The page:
Examination of the airplane following recovery revealed impact damage was noted to the leading edges of both wings, the left horizontal stabilizer, and to the vertical stabilizer. The flap actuator was in the retracted position, and the elevator trim was positioned 5 degrees trailing edge tab up. Examination of the flight controls for roll revealed the left aileron and aileron balance control cables were cut approximately 3 feet inboard of the wing root. The right aileron control cable was cut approximately 65 inches inboard of the wing root area. Examination of the flight control cables for pitch revealed the up and down control cables were cut and exhibited tension overload, respectively, approximately 9 feet forward of the leading edge of the horizontal stabilizer. Examination of the rudder flight control cables revealed both were cut approximately 9 feet forward of the leading edge of the horizontal stabilizer. The primary vent line assembly was found plugged between the inlet opening and the drain hole. The coloration of the forward portion of the blockage was similar to the color of the soil near the accident site, while the aft portion was light tan and is consistent with an insect nest. The blockage was located approximately .73 inch aft of the undamaged inlet opening and extended to a point approximately .2 inch forward of the drain hole. The vent line assembly was free of obstructions from the drain hole into the fuel tank. No dirt was adhering to the leading edge of the lift strut or the tie down ring which are in the area of the inlet opening of the vent line assembly. The crossover vent line from the left to right fuel tank was crushed but no obstructions were noted, and both wing fuel tank vented fuel caps were free of obstructions of the air passage. No other obstructions of the fuel system lines or vent lines were noted. A sample of fuel drained from the right fuel tank was retained for testing.
Examination of the cockpit revealed the throttle control was out approximately 2 inches, the mixture control was full rich, the carburetor heat was off, and the primer was locked. The magneto switch was in the both position; the key was broken. There were no tripped/popped circuit breakers. The navigation and beacon light switches were in the on position, while the landing light and taxi light switches were in the off position. The fuel selector was in the on position; impact damage to the handle was noted. The airspeed indicator was indicating 0, and the attitude indicator was indicating approximately 95-100 degrees left bank, and 15 degrees nose down attitude. The clock was indicating 7:23:40.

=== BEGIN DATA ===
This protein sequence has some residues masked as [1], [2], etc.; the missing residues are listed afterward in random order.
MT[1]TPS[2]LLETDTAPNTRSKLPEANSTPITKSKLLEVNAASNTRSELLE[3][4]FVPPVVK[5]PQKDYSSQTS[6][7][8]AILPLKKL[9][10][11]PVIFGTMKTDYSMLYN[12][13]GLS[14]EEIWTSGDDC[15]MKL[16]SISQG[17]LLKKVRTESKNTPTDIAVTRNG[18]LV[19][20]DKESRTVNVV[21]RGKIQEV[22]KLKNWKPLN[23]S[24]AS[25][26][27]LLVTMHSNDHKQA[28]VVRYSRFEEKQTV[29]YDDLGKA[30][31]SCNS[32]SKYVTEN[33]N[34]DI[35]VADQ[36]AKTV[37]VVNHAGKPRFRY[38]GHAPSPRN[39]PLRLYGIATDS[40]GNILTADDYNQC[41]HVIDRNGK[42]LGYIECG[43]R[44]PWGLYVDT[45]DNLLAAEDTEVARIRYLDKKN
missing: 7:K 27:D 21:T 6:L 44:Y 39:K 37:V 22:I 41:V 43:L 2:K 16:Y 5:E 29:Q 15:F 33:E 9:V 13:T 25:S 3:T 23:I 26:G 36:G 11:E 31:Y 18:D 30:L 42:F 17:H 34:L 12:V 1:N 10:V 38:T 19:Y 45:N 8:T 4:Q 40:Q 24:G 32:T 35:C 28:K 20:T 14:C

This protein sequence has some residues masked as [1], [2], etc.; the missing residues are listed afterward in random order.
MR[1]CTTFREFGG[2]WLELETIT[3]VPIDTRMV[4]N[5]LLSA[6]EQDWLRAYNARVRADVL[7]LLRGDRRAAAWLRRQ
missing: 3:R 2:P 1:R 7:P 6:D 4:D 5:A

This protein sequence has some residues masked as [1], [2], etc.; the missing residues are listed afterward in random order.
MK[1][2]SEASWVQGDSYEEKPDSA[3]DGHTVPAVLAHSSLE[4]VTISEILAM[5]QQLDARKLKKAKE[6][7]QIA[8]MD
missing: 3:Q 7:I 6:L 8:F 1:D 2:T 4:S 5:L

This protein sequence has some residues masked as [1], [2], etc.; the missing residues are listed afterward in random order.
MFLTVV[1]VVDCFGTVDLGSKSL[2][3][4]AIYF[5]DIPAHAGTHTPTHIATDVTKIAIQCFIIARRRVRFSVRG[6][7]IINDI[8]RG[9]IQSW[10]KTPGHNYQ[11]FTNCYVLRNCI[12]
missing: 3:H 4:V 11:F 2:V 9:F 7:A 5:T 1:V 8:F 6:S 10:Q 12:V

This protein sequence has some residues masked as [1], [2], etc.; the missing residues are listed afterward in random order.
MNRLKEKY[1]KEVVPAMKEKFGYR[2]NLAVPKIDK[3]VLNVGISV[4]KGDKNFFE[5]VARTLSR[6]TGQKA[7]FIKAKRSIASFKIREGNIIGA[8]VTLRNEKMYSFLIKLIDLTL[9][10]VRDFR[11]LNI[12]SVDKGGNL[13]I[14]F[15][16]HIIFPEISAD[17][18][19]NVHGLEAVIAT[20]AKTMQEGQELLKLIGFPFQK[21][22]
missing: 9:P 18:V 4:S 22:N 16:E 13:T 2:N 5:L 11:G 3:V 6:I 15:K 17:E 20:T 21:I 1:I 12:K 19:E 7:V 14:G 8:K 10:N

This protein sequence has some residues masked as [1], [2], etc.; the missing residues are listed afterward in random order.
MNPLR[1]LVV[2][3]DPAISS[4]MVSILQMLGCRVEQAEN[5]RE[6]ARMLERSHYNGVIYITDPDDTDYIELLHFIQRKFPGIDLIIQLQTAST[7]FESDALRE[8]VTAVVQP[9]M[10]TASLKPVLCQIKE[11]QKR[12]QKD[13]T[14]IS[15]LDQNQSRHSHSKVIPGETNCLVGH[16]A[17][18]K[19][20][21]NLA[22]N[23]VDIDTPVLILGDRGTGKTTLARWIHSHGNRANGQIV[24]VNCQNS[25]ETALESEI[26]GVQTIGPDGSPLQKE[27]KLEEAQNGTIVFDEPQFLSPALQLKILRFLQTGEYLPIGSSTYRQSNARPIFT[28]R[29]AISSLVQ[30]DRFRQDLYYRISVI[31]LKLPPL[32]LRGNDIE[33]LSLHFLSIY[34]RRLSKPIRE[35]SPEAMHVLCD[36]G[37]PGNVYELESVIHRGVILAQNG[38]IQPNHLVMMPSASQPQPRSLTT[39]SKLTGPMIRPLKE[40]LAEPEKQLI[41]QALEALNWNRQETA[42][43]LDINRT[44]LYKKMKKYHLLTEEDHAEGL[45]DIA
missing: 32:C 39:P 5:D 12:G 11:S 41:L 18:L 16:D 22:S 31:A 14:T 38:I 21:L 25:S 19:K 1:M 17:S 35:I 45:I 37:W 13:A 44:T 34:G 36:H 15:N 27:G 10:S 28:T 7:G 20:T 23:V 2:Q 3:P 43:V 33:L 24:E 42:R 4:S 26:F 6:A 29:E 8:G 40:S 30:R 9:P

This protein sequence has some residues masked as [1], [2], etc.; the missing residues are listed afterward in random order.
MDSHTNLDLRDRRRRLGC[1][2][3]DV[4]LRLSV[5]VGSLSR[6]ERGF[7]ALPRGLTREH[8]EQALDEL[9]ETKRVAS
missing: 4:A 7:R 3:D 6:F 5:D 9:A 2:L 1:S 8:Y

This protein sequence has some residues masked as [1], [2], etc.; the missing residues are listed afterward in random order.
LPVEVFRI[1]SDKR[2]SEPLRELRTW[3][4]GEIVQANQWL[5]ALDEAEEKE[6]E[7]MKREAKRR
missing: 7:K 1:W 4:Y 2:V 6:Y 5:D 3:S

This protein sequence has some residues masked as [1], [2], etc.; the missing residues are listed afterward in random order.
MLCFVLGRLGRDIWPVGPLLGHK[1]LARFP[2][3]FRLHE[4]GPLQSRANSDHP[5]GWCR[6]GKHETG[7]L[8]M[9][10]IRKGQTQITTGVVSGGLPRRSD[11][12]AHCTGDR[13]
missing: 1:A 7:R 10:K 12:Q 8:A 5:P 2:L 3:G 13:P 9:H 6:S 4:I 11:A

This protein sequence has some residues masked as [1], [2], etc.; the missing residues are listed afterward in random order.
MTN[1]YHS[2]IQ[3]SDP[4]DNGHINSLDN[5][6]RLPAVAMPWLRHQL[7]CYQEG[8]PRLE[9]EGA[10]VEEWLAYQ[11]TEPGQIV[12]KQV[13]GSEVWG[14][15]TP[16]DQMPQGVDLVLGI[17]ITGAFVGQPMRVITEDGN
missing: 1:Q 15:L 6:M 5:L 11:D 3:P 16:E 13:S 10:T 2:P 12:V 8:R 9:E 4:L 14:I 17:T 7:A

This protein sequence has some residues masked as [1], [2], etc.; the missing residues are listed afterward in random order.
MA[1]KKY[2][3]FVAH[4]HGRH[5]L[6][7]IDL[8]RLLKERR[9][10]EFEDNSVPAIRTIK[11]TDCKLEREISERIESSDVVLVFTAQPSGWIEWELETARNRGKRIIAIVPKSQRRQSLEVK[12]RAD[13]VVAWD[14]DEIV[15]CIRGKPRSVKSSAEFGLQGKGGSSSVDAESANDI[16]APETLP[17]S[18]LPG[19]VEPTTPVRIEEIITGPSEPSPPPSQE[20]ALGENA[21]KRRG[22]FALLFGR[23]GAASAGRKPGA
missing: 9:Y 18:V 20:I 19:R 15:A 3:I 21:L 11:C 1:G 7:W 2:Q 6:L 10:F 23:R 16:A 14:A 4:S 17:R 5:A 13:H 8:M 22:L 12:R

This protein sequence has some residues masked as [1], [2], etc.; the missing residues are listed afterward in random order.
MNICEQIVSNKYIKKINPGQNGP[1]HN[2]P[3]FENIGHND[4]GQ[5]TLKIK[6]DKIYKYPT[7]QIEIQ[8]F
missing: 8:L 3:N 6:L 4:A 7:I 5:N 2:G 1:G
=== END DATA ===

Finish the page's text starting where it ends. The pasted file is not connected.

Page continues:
Examination of the engine revealed impact damage to the oil tank, crankcase breather, vacuum pump, cooling fins of the No. 3 cylinder, exhaust pipes, mufflers, and induction system components. The vacuum pump and carburetor were separated from the engine. Crankshaft, camshaft, and valve train continuity was confirmed; suction and compression was noted at all cylinders. The magnetos were noted to produce spark at all ignition leads when rotated by hand. Examination of the spark plugs revealed all the plugs exhibited normal to worn-out wear when checked using the Champion Aviation Check-A-Plug chart; the top spark plug from the impact damaged No. 3 cylinder exhibited the center electrode in contact with the ground electrode. Examination of the carburetor revealed the linkage from the throttle plate shaft to the accelerator pump was broken. Disassembly of the carburetor revealed no contaminants or fuel inside the carburetor bowl.